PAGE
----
July 19, 2019

After decades of work, in 1999 the first Australian Road Rules were published in an effort to bring all states and territories in line with one set of road laws. However many of us are unknowingly committing driving offences every day.

So we are here to help clear up a few myths and let you know about some of Australia’s most obscure road rules. These apply Australia wide, not just in Perth, Western Australia.

Body out of Windows
You cannot have any part of your body hanging out of the vehicle. This means no waving out of the sunroof or a window or you could cop a fine.
However, sticking your arm out of the window is not illegal all the time, if your vehicle was built without stop or indicator lights or your modern vehicle’s stop lights or indicators have failed or are not clearly visible then in QLD, NSW, VIC, SA and NT, you’re free to use hand signals to indicate a right turn or if you’re stopping.
Hand signals are also allowed in WA, but only if you’re driving an old vehicle built without stop or indicator lights.

Parallel Park
If you’re parallel-parked on the side of the road or on the median strip and are about to join a line of traffic, most of us will indicate as we move into the gap. This is actually illegal in QLD, NSW, VIC, SA and WA.
You need to indicate for five seconds before joining the traffic flow so drivers aren’t wondering if you’re just going to launch into their road space.

No People or Animals on Your Lap
2017 - dog on lap
This rule is pretty obvious with children, but make sure you are never tempted to get behind the wheel with your pet cat or dog on your lap.
You will be fined as children must sit in a proper child restraint or seat, and pets must be beside the driver or on the floor of the vehicle.
You can learn more about correct child seats and restraints here.

Number Plate Lights
Your registration plate needs to be visible at all times, including night time or in hazardous weather. So if you’re number plate light isn’t working you could be fined by police for not obeying the road rules.

Fog Lights
2017 - fog lights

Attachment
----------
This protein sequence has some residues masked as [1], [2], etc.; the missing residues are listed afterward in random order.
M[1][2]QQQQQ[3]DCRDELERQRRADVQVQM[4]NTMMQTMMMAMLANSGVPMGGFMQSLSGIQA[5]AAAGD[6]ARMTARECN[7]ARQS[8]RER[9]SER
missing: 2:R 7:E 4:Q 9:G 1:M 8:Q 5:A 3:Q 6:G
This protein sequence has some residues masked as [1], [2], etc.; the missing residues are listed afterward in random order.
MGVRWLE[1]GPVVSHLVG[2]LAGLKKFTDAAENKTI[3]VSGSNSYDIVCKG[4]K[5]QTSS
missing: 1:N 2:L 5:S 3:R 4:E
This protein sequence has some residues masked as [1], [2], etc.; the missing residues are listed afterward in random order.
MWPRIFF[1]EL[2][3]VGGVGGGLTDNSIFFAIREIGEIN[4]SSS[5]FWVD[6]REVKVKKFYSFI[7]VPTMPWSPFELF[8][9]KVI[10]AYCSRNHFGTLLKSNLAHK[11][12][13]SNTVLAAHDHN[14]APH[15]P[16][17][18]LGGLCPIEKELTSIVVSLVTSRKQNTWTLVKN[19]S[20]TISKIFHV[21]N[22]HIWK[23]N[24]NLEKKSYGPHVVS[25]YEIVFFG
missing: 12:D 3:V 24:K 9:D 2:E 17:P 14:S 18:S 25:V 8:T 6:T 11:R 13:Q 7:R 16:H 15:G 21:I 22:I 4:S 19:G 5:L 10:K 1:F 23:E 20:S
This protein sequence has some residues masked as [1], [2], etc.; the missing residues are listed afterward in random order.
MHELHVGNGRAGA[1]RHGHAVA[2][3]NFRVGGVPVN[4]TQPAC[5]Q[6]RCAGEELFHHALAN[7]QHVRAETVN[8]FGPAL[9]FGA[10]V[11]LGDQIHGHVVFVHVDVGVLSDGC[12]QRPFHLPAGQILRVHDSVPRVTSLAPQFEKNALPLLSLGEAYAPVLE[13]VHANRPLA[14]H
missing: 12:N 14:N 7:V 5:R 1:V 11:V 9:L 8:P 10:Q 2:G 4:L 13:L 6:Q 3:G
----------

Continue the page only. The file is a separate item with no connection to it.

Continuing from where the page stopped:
Fog lights must only be used in fog or rain, or when conditions such as smoke and dust limit your vision. But you cannot drive with both headlights and fog lights at the same time.
It is a legal requirement that once conditions improve and you can see more clearly, the fog lights are switched off.

Watch out for Red Boxes
We bet you didn’t know this one! Fines could apply for stopping within 3 metres of a public post office box, unless you are quickly picking up or dropping off a passenger or mail.
A driver must not stop within 1 metre of a fire hydrant, fire hydrant indicator or fire plug indicator.

Flashing your headlights is a very Australian way to warn oncoming drivers that there is a Police vehicle or speed camera up ahead, but this could get you a fine.
It is illegal to have your high beams on when there is an oncoming vehicle within 200 metres. You most dip your headlights to low beam.
It is also an offence to use a separate light from within your car to dazzle oncoming drivers.

Traffic Jams are frustrating but don’t use your horn to vent your anger. Not only will it get you nowhere, it could land you with a fine.
It is an offence to use your horn or any other warning device unless you need to warn other road users your vehicle is approaching, to warn animals to get off the road or the horn is part of an antitheft or alcohol interlock device in your vehicle.

Don’t Cross the Train Tracks – NSW only
2017 - train track
This is a strange road rule and we bet you’ve broken it quite a few times. According to NSW law, it is illegal to cross train tracks if you are carrying flammable, explosive or dangerous goods. That includes paint, lighters, batteries and barbeque gas bottles. So if train tracks are between you and the hardware store, it could be a long trip home!

The Window Gap – QLD & VIC only
Under Queensland and Victorian law, if you are more than 3 metres from your car, the vehicle must be secured or locked with the engine off, hand brake applied, key removed and windows up with a gap no more than 5cm.
In NSW, the 3 metres rule insists if there is no one in the vehicle, you must have removed the ignition key and locked all doors and windows.
This is to help combat theft.

Bus Passengers – NSW only
This has to be the strangest road rule of all. You cannot splash anyone who is in or on a bus, entering or leaving a bus or waiting at a bus stop with mud after driving through a puddle. Yet if you splash any other pedestrian it is perfectly legal.